They report that in 1994, 58% of corn was used for feed and residual, but that dropped to 39% in 2009. And in 1994, only 6% of corn was used for ethanol, a number that grew to 35% in 2009. Additionally, the development of distillers dried grains has displaced some use of corn in feed and in exports.
However, export volume has fallen as corn production has increased, making it unnecessary to increase trainloads from the Cornbelt to Gulf and Pacific Northwest ports.
The USDA reports, “The quantity of corn exports decreased only 9 percent, from 61.0 million tons in 1994 to 55.4 million tons in 2009. The use of corn to produce ethanol does not necessarily reduce the amount of corn available for exports because exports depend on price and production in other countries. The percentage of corn moved by shuttle-size shipments increased from 19 percent of rail corn tonnage in 1994 to 55 percent in 2009. Corn shipments of 1 to 5 railcars decreased from 15 percent of the rail tonnage in 1994 to 7 percent of the total in 2009.
Corn shipments of 6 to 49 railcars decreased from 41 percent of the rail tonnage to 19 percent and corn shipments of 50 to 74 railcars decreased from 26 percent to 19 percent of the rail tonnage.
The distance corn was shipped has increased 71 percent since 1994 (table 1). Corn shipments between 20 and 500 miles, which are most susceptible to truck competition, decreased from 49 percent of the rail shipments (27.3 million tons) in 1994 to 22 percent (16.0 million tons) in 2009, a tonnage decrease of 41 percent.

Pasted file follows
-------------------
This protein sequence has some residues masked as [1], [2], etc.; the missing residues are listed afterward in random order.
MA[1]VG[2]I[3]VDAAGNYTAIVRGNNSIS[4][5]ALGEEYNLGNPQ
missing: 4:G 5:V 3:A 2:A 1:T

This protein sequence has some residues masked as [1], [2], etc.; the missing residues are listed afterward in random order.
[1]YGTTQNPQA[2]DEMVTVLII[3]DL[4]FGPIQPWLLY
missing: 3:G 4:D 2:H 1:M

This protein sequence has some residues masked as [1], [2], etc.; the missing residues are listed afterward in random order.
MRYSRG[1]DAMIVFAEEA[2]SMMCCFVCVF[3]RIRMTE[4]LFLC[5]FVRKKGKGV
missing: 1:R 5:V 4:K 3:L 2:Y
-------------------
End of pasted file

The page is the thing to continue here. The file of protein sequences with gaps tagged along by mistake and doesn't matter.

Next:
“From marketing year 1994 to MY 2009, U.S. soybean production increased 34 percent in response to high world demand for meat, milk, and eggs, which use soybean meal as a high-protein livestock feed. Soybean tonnages exported have increased 79 percent, from 25.2 million tons in marketing year 1994 to 45.0 million tons in marketing year 2009. The percentage of soybeans moved by shuttle-size shipments has increased from 10 percent of total rail tonnage in 1994 to 63 percent in 2009. Soybean shipments of 1 to 5 railcars decreased from 16 percent of total rail tonnage in 1994 to only 3 percent of the total in 2009. Soybean shipments of 6 to 49 railcars decreased from 44 percent of the total tonnage in 1994 to 19 percent in 2009. Soybean shipments of 50 to 74 railcars decreased from 30 percent of total rail tonnage in 1994 to 15 percent in 2009. The distance soybeans are shipped has increased 123 percent (table 1), partially in response to a 79-percent increase in export tonnages since 1994. Soybean rail tonnages hauled more than 1,500 miles increased from 7 percent of total rail soybean tonnage (1 million tons) in 1994 to 45 percent (13 million tons) in 2009, a tonnage increase of 1,190 percent.